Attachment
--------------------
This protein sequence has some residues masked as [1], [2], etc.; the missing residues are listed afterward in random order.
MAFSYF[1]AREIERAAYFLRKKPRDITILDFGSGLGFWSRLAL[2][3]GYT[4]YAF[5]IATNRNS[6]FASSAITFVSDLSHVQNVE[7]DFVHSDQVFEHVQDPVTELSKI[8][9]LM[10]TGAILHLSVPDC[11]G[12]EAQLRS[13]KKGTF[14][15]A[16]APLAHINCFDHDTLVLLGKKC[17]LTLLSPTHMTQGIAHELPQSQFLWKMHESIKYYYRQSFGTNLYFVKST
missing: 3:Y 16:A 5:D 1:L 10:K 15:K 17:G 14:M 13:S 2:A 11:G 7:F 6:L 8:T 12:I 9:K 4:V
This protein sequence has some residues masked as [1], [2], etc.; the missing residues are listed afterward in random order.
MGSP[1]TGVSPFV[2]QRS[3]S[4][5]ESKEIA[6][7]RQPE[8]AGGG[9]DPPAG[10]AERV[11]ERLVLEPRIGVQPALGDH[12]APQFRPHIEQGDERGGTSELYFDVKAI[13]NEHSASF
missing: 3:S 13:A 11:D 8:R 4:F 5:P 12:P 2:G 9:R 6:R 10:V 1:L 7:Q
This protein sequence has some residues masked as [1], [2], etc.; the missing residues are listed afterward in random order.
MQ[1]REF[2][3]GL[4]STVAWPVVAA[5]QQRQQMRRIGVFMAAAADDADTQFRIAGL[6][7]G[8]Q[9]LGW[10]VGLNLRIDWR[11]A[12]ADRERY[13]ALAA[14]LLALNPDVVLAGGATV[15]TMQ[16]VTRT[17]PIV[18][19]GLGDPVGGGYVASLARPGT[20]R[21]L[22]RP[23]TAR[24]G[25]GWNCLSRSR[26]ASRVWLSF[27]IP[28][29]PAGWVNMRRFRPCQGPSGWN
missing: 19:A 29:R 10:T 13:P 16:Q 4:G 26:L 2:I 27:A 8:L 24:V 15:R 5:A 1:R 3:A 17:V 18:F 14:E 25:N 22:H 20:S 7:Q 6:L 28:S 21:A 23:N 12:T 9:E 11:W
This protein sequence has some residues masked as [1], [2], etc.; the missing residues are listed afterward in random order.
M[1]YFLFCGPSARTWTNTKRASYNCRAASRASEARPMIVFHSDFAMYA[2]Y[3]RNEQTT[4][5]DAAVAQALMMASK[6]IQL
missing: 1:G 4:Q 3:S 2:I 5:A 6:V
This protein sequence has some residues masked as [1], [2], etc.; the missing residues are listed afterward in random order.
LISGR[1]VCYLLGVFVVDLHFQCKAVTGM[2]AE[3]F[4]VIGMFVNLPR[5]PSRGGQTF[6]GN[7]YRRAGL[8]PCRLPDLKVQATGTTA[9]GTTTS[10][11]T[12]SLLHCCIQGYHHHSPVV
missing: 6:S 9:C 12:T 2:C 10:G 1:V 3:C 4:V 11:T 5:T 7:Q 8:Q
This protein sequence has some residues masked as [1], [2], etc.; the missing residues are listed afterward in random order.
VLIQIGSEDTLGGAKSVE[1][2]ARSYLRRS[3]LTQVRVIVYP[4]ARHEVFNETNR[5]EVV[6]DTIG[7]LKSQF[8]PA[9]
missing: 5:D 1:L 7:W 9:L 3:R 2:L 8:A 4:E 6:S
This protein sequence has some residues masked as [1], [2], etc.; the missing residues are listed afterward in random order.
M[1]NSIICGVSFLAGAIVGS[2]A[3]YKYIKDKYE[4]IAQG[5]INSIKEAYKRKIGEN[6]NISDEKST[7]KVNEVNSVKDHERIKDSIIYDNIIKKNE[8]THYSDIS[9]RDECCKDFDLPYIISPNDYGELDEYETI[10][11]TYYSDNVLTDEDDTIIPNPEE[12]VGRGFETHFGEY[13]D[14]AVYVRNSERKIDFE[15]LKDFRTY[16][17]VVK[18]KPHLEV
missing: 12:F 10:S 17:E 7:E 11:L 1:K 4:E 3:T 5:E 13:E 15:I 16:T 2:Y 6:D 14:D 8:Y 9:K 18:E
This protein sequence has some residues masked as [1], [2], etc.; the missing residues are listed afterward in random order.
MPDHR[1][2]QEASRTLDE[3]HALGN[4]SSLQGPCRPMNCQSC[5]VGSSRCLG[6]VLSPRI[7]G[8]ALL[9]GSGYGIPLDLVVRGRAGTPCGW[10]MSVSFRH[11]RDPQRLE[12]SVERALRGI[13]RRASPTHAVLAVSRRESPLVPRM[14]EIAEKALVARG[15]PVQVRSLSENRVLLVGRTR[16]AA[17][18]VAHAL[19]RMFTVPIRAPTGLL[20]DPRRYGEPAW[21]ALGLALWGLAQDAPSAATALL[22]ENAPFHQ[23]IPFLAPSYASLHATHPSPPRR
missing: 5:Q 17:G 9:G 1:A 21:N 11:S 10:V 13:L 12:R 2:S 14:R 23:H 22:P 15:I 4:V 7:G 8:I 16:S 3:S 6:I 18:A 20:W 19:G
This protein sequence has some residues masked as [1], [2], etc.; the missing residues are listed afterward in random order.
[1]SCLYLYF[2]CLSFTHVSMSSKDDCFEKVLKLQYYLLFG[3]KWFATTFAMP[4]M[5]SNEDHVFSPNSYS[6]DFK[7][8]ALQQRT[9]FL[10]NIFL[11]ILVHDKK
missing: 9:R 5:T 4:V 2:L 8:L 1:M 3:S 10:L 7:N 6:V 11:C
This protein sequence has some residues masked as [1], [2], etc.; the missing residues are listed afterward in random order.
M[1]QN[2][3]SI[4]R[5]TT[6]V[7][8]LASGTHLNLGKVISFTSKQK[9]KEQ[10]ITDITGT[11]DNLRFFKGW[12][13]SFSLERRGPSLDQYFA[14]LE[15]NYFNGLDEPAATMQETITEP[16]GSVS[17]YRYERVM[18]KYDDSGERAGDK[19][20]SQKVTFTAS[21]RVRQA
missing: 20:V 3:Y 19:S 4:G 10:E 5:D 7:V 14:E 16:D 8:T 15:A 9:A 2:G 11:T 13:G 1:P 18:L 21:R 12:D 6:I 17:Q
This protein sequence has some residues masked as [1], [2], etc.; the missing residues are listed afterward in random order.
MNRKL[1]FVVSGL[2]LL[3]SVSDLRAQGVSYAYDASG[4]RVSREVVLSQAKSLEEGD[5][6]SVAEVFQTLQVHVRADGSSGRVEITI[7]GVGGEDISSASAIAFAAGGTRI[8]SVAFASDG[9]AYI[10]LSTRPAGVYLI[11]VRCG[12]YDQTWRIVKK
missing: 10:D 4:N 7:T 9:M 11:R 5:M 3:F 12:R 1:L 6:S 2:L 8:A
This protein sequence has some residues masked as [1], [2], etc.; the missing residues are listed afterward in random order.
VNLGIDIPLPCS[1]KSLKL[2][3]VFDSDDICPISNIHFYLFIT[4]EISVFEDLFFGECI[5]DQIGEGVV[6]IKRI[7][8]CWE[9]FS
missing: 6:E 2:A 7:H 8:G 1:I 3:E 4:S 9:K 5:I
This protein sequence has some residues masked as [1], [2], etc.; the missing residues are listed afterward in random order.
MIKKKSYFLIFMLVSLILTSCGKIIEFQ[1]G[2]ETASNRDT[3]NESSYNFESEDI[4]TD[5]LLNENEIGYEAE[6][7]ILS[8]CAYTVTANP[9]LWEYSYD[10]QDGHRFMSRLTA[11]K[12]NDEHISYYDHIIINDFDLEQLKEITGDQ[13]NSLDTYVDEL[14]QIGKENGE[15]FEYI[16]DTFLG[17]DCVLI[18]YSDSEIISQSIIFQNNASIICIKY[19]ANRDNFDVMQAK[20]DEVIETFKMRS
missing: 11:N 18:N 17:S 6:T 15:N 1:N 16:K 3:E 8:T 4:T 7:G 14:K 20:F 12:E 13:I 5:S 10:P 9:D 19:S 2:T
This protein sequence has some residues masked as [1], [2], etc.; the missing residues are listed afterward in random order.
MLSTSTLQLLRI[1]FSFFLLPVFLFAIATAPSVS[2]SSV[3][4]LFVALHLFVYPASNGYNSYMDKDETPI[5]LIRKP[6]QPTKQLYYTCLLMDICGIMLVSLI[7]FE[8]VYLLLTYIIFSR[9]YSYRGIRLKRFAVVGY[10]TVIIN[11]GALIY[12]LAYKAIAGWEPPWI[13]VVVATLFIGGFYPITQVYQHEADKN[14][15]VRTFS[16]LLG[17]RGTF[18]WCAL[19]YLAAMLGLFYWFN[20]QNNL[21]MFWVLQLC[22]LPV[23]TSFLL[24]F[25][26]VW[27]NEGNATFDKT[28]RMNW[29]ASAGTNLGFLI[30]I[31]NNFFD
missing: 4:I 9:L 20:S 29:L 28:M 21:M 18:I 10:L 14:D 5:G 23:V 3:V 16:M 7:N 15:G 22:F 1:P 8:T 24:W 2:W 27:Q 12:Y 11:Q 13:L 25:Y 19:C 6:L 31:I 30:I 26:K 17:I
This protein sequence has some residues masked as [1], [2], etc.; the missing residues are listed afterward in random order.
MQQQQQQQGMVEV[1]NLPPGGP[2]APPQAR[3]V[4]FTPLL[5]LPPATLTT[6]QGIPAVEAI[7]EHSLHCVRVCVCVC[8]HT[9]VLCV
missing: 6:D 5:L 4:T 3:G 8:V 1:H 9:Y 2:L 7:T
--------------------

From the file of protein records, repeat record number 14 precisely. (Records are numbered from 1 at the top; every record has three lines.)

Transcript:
This protein sequence has some residues masked as [1], [2], etc.; the missing residues are listed afterward in random order.
MLSTSTLQLLRI[1]FSFFLLPVFLFAIATAPSVS[2]SSV[3][4]LFVALHLFVYPASNGYNSYMDKDETPI[5]LIRKP[6]QPTKQLYYTCLLMDICGIMLVSLI[7]FE[8]VYLLLTYIIFSR[9]YSYRGIRLKRFAVVGY[10]TVIIN[11]GALIY[12]LAYKAIAGWEPPWI[13]VVVATLFIGGFYPITQVYQHEADKN[14][15]VRTFS[16]LLG[17]RGTF[18]WCAL[19]YLAAMLGLFYWFN[20]QNNL[21]MFWVLQLC[22]LPV[23]TSFLL[24]F[25][26]VW[27]NEGNATFDKT[28]RMNW[29]ASAGTNLGFLI[30]I[31]NNFFD
missing: 4:I 9:L 20:S 29:L 28:M 21:M 18:I 10:L 14:D 5:G 23:V 3:V 16:M 7:N 15:G 22:F 1:P 8:T 24:W 2:W 27:Q 12:Y 11:Q 13:L 25:Y 19:C 6:L 31:I 30:I 26:K 17:I